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Isometric Shapes With Shading

Started by vojo, May 29, 2008, 06:13:19 PM

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snsisk


Attached is my attempt at creating a custom gradient.  When I apply this gradient to a circle, the color of the circle changes to match the gradient and selecting other colors has no affect. 

I group the concentric circles to create the gradient.  I was not clear about the underlying techniques to make the gradient function properly.


wapperdude

Your shading effect looks pretty good.

If you want more steps without adding shapes, you can use shadows.  Each circle appears to be about 102% larger than the one above, so, if you add a shadow to each circle, with zero offset, and 101% larger, you'll get 2X as many steps.

To the top circle (smallest) add the shadow, size =101% & no offset, select the darkest gray you want, and make the shadow 50% transparent.  This will help blend it with the cirlce below.  For the next shape down, select the fill to be one step lighter than the previous shadow above it, and set it's shadow to be one step lighter, again, 50% transparent.  Work your way down, progressively going lighter and lighter.  For the bottom (largest shape) you will want the shadow to either be only 20% or 0% transparent.  The 20% will allow a small amount of background to show thru.  May not be desireable.

This provides a linear gradient.  To improve the rounding effect, you could vary the circle and shadow sizes such that the upper circles have greater extension than the lower circles.  Hope this makes sense.  (Uh, for example, the 2nd circle might be 108% larger than the top circle, the 3rd circle 104% larger than the 2nd, circle, and 4th circle 102% larger than the 3rd, etc.)  Likewise, you could change the amount the shading changes, such that the upper circles have less change than the lower circles. 

HTH
Wapperdude
Visio 2019 Pro

snsisk


Thanks.  I appreciate the feedback.

Any idea why changing the colors in the fill doesn't change the shape color when the custom gradient is selected?

Visio Guy

You've got the right idea. Now with some ShapeSheet formulas, you could get it to work with different colors.

The idea is to leave the foremost circle free-to-be-colored by the user. Then, the "gradient" shapes have GUARDed formulas that form shades of the first circle's color.

In the ShapeSheet, GUARD( ) is a function that protects cell-formulas from being overridden by user interactions. The cells that hold color are FillForegnd and FillBkgnd.

You can build shades of color using ShapeSheet functions like: HUE, RGB, SHADE, TINT, and I think there are a few others, but it's bedtime over here in Germany, so I'm gonna hit the hay. Hope I've helped point the way.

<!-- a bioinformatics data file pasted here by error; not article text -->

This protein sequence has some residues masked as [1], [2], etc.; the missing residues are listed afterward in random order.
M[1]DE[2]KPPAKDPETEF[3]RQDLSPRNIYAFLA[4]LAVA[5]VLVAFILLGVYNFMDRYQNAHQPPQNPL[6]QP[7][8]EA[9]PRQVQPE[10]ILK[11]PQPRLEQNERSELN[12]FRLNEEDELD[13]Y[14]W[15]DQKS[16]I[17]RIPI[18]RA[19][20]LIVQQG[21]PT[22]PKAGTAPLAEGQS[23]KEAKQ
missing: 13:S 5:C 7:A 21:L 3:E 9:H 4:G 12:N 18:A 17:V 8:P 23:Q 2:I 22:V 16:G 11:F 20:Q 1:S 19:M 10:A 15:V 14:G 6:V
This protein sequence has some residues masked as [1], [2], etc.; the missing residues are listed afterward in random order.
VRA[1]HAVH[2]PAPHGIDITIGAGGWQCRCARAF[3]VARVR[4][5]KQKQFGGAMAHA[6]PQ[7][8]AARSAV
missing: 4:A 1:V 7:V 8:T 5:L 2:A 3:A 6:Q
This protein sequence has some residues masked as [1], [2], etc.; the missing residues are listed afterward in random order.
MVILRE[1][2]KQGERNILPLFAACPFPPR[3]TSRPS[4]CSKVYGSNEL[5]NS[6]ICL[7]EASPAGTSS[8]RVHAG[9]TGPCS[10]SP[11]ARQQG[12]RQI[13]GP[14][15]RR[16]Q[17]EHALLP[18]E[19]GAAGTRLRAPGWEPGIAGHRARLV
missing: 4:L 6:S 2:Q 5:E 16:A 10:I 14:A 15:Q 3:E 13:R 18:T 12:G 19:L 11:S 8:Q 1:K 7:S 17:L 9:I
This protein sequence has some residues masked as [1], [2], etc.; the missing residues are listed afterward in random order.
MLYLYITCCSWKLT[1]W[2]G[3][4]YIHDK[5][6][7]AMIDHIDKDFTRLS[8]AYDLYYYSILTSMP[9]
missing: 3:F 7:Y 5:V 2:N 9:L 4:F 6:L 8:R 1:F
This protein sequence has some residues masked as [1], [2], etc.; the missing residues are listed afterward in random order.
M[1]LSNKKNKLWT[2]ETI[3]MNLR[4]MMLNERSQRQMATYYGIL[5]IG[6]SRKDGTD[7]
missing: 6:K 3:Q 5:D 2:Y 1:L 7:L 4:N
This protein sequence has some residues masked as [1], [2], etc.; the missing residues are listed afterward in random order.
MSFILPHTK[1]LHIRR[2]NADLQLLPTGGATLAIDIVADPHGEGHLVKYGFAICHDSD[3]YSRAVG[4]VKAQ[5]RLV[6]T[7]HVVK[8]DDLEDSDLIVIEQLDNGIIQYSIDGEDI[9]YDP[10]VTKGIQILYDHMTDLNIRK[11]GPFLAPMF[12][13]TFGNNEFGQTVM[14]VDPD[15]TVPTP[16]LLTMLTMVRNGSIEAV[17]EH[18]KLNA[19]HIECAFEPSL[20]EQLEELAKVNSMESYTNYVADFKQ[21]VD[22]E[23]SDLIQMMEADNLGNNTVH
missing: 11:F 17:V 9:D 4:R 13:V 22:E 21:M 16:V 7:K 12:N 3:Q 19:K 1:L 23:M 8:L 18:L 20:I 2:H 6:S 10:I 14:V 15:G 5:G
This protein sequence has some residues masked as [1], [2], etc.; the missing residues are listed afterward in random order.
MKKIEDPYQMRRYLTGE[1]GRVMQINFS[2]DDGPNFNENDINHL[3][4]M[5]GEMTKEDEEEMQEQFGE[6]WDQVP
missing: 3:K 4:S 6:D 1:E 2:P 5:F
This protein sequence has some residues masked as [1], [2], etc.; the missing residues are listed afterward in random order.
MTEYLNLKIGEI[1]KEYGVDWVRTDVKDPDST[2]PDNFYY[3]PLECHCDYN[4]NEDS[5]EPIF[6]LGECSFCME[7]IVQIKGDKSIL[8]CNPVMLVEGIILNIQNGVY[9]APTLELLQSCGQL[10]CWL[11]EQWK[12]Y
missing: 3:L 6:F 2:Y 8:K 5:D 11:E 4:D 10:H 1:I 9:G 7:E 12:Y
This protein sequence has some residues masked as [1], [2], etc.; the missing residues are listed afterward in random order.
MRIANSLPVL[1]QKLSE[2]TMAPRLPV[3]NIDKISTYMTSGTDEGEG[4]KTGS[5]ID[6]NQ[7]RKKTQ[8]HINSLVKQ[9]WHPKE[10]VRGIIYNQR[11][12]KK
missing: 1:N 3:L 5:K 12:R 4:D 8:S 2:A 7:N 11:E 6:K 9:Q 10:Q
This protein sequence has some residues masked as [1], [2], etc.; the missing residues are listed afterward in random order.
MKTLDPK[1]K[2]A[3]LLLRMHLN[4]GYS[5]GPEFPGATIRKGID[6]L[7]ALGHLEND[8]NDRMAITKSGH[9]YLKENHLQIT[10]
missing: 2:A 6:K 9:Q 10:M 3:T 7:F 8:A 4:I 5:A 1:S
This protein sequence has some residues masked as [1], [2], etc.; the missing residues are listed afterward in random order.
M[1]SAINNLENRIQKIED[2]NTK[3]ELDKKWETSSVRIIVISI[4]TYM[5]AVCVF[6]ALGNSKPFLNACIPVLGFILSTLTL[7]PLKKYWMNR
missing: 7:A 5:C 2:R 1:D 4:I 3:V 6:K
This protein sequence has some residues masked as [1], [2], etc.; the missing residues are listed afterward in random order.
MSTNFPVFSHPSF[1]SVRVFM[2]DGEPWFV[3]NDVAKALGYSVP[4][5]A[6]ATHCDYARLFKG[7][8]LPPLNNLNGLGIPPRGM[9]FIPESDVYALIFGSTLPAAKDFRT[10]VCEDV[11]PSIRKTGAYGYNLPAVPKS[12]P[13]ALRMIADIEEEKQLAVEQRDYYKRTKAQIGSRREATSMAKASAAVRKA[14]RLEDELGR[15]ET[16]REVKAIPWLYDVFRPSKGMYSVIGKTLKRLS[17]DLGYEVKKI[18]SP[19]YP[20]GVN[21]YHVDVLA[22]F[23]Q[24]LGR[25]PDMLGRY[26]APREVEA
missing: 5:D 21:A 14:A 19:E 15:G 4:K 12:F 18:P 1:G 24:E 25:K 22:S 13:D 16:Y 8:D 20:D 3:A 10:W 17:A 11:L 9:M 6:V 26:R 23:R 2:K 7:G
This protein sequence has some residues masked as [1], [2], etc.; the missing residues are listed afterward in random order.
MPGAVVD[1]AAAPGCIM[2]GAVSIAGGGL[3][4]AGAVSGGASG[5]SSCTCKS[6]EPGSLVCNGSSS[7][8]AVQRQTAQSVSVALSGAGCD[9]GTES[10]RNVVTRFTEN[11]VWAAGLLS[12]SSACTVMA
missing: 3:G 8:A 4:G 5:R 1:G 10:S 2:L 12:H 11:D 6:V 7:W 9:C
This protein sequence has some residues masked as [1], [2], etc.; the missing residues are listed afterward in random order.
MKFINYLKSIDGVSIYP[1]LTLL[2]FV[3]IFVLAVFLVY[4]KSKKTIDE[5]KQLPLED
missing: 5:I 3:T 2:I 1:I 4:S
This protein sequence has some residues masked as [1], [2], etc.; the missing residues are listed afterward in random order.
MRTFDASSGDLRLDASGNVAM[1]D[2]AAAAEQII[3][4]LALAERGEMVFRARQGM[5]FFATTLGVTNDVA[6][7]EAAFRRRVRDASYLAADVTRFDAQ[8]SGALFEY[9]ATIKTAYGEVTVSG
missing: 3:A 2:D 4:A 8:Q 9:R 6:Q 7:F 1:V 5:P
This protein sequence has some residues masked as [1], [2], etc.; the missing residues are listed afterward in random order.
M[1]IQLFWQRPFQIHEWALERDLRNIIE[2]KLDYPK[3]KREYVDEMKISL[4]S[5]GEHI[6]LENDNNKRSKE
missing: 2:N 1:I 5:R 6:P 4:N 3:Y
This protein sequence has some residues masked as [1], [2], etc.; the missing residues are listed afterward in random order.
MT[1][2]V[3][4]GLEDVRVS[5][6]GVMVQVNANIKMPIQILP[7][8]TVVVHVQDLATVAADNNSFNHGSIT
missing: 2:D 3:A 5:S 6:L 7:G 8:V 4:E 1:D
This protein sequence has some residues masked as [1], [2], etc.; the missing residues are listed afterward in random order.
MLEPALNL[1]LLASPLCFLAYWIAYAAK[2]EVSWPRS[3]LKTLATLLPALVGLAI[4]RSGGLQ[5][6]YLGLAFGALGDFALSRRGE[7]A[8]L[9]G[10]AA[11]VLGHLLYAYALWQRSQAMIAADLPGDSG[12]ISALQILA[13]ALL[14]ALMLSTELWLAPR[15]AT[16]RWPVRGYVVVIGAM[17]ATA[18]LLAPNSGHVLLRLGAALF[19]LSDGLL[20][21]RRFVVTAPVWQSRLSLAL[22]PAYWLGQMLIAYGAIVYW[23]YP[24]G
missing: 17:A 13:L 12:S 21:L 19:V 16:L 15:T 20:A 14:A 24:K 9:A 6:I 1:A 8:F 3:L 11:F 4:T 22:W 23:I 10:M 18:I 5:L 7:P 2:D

- Chris
For articles, tips and free content, see the Visio Guy Website at http://www.visguy.com
Get my Visio Book! Using Microsoft Visio 2010

snsisk

VisioGuy (Chris),

You confirmed what I was thinking.  If I get something working, I'll post back here for some feedback.

Zzzzzzzzzzz

snsisk


Howdy,

I hope everyone had a chance to take some time off over the holidays.  For me it was a breath of fresh air.

The time off invigorated my creative juices.  Attached is an oval shape with a beveled edge.  I haven't tested to determine if problems occur when the shape is scaled.  I plan to add code to allow the base color to be changed and the size of the bevel. 

Any feedback would be greatly appreciated.

Regards,

Steve

vojo

have fun....shading, light source, etc....just right click

davidoff

#37
it's very good topic,
i had asked some questions in the general disccussion, but realised that solution are there.
i will work on them. thank you guys...

davidoff

Quote from: vojo on January 15, 2009, 08:06:14 PM
have fun....shading, light source, etc....just right click

thanks & thanks


Tim317

Hi guys, I'm brand new to Visio, but enjoying the learning process. I'm having trouble with a shape and hope someone here can help. I've been tasked to reproduce the attached drawing in Visio. I found the link to the piping schematic stencil in this thread and it is VERY helpful. One thing I have not figured out how to reproduce though is the end of the piping. This is a common drawing feature that shows that the piping continues on in both directions. I can't describe it in words, but it should be clear in the drawing with a support holding a section of piping with is denoted as continuing in both directions. Any suggestions?

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